Mass Poisoning in Spain Still Steeped in Mystery
The clear plastic jug, still partly filled with what appears to be cooking oil, has been locked in Arcadio Fernandez’s hall closet for 10 years.
He keeps it for skeptics who doubt that adulterated rapeseed oil was to blame for at least 402 deaths in the worst known modern outbreak of food poisoning.
“If someone has doubts, they can try it,” said Fernandez, one of 20,000 people still suffering from toxic syndrome, the illness that struck his family after they used the oil.
A decade after the first deaths in May, 1981, the case surrounding toxic syndrome is a tangle of unanswered questions and loose ends.
There was a burst of media attention on May 1, the 10th anniversary of the death of the first official victim, 8-year-old Jaime Vaquero, but for most Spaniards the tragedy is a frightening memory seldom discussed.
The rapeseed oil was unfit for human consumption and it had been dyed red so it would be used only for industrial purposes--in this case as machine oil. The 13 businessmen convicted in the case somehow removed the dye and marketed the rapeseed oil as cheap olive oil, authorities say.
Scientists still do not know how this was done, but say the process created a deadly chemical reaction. Researchers have yet to find the agent that caused toxic syndrome, reproduce it in a laboratory or find a cure.
Door-to-door salesmen sold the oil in gallon jugs in working-class neighborhoods, mostly in the Madrid area.
Many people who consumed it suffered intense pain in their bones. Doctors at first could not determine the cause and people continued to use the oil.
Five weeks after Jaime Vaquero died, research pointing to the oil caused the government to issue a nationwide warning against its use.
After hearing 15 months of testimony and deliberating for 11 months, a three-judge tribunal ended the longest trial in Spanish history by ruling in 1989 that the oil had caused toxic syndrome.
The court convicted the businessmen of importing the oil, tampering with it and marketing it as edible. They were ordered to pay compensation to the victims and their families, but they declared bankruptcy. The case has been appealed.
A second case, still to be tried, is to decide whether the government was liable for not stopping the fraud before the oil reached consumers. If the verdict is guilty, the government of Prime Minister Felipe Gonzalez might have to pay victims up to $1 billion in damages.
Some government compensation is expected whatever the outcome, but officials say the administration will not step in until both court cases are resolved. That angers the thousands of survivors and families of the dead, who still await cash damages they were awarded in the first case.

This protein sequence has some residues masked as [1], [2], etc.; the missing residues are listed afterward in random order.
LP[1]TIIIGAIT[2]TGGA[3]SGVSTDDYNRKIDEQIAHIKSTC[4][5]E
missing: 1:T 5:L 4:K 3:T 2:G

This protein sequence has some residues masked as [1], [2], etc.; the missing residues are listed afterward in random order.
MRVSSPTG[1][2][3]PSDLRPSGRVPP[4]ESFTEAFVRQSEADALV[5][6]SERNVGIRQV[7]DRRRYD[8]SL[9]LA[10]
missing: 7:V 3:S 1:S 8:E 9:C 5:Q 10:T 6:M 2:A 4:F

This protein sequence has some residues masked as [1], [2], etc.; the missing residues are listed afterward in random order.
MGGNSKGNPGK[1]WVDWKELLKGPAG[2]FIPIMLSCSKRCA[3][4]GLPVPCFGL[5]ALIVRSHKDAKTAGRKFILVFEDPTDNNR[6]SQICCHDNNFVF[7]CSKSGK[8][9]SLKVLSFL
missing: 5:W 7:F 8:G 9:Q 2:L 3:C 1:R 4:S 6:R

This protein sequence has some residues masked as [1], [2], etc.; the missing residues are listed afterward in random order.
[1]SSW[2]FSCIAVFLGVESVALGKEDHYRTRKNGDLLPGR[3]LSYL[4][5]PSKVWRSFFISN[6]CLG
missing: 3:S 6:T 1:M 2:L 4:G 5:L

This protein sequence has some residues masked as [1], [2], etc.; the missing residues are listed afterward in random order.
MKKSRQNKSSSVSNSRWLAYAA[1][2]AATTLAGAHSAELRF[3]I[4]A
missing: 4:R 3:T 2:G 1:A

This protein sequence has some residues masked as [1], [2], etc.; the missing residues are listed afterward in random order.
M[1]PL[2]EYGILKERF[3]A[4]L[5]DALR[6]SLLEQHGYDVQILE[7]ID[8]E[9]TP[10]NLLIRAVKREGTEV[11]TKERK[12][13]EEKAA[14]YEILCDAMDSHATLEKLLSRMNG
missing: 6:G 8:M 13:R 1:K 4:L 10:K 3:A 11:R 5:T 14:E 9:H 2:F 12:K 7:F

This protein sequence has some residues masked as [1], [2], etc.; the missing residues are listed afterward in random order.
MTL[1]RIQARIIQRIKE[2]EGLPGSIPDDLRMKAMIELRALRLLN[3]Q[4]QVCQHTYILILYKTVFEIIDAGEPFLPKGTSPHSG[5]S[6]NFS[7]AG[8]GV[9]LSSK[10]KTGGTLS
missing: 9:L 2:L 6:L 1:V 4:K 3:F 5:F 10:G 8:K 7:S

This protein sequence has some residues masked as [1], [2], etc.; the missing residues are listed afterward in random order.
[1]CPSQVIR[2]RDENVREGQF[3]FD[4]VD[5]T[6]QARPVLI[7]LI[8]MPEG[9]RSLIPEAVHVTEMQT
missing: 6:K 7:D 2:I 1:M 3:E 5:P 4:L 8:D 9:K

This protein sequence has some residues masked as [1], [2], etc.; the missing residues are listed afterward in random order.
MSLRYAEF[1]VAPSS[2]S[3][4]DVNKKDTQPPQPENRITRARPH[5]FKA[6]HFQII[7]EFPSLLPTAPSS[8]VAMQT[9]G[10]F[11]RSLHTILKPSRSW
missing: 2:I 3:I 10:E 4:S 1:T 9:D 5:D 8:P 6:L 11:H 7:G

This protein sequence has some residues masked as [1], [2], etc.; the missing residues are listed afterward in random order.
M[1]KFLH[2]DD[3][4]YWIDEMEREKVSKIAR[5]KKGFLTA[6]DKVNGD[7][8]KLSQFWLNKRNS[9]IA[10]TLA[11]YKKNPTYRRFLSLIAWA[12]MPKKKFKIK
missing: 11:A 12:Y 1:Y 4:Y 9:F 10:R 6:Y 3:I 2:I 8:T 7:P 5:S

So far, the government has spent an estimated $1 billion to help victims and their families.
According to the government’s Toxic Syndrome Assistance Office, 402 people have died of the illness. Victims’ lawyers contend that the toll is nearly double that.
Half the survivors still are seriously ill, the office says. Two thousand, including Fernandez’s wife, Pilar, receive full disability pensions.
Many victims have been disabled by illness and are in constant pain. In some cases, their hands and feet have been crippled and deformed by a loss of mass.
Fernandez, who heads a group of 5,500 victims, fears that many will die before they are paid.
“The indemnities are our right,” he said. “They should go to the victims, not their grandchildren.”
The World Health Organization, U.S. Centers for Disease Control and Spanish health officials agree that studies show the oil caused toxic syndrome, but have not found the deadly agent they believe was produced when the oil was tampered with.
“But there are many illnesses for which we don’t know the causal agent--take cancer for example,” said Luis Soldevilla, who coordinates government studies of the oil.
Several doctors and journalists, including the authors of a 1988 book “The Toxic Syndrome Coverup,” believe the scientists cannot find the toxic agent because it was not in the oil.
They say the poison was contained in tomatoes improperly treated with pesticides. According to the authors, Gudrun Greunke and Jorg Heimbrecht, health officials silenced doctors and scientists whose studies refuted the toxic oil theory.
Neither Soldevilla nor Francisca Sauquillo, a lawyer for the victims, gives much credence to the tomato theory.
Sauquillo points to the tomes of trial testimony that line an entire shelf in her office.
“If you read these volumes, you’ll see that all 20,000 of those affected consumed that oil,” she said.